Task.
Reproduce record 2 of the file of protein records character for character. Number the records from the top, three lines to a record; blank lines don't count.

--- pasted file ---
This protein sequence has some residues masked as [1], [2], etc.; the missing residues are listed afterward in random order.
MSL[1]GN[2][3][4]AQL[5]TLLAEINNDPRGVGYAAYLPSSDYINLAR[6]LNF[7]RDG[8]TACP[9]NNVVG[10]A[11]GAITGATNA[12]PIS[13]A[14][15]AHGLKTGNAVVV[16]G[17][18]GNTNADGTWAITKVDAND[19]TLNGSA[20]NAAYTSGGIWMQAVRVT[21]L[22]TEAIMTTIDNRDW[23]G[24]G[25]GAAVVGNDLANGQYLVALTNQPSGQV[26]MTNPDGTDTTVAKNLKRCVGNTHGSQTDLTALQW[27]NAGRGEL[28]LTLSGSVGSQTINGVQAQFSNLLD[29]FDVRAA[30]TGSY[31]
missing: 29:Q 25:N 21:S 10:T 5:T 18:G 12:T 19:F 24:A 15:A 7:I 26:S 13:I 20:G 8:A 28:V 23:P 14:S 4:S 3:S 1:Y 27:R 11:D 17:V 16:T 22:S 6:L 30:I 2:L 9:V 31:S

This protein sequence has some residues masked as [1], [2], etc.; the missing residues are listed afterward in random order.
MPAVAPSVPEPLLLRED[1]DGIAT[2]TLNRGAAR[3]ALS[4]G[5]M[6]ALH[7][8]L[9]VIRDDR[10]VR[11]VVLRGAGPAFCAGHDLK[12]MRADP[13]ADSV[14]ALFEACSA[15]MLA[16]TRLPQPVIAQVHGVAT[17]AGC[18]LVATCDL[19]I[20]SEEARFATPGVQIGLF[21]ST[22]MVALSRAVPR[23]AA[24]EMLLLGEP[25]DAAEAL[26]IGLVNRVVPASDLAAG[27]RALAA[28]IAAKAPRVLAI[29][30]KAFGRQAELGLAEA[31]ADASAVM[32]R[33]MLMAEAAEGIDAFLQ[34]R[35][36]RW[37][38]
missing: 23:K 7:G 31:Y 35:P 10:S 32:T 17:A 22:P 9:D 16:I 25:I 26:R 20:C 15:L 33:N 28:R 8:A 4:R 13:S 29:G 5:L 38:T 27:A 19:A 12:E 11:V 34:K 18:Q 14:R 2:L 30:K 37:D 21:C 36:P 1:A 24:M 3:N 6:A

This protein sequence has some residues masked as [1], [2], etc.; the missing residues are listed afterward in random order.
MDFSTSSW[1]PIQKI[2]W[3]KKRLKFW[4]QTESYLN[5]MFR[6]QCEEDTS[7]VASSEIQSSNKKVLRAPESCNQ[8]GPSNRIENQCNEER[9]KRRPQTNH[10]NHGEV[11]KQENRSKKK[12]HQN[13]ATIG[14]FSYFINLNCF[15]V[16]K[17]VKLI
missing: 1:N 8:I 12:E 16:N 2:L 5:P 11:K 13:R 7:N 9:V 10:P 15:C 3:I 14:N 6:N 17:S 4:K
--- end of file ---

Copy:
This protein sequence has some residues masked as [1], [2], etc.; the missing residues are listed afterward in random order.
MPAVAPSVPEPLLLRED[1]DGIAT[2]TLNRGAAR[3]ALS[4]G[5]M[6]ALH[7][8]L[9]VIRDDR[10]VR[11]VVLRGAGPAFCAGHDLK[12]MRADP[13]ADSV[14]ALFEACSA[15]MLA[16]TRLPQPVIAQVHGVAT[17]AGC[18]LVATCDL[19]I[20]SEEARFATPGVQIGLF[21]ST[22]MVALSRAVPR[23]AA[24]EMLLLGEP[25]DAAEAL[26]IGLVNRVVPASDLAAG[27]RALAA[28]IAAKAPRVLAI[29][30]KAFGRQAELGLAEA[31]ADASAVM[32]R[33]MLMAEAAEGIDAFLQ[34]R[35][36]RW[37][38]
missing: 23:K 7:G 31:Y 35:P 10:S 32:T 17:A 22:P 9:D 16:I 25:I 26:R 20:C 15:L 33:N 28:R 8:A 4:R 13:S 29:G 5:L 38:T 27:A 19:A 12:E 11:V 34:K 18:Q 14:R 2:L 30:K 37:D 21:C 36:P 1:A 24:M 3:N 6:A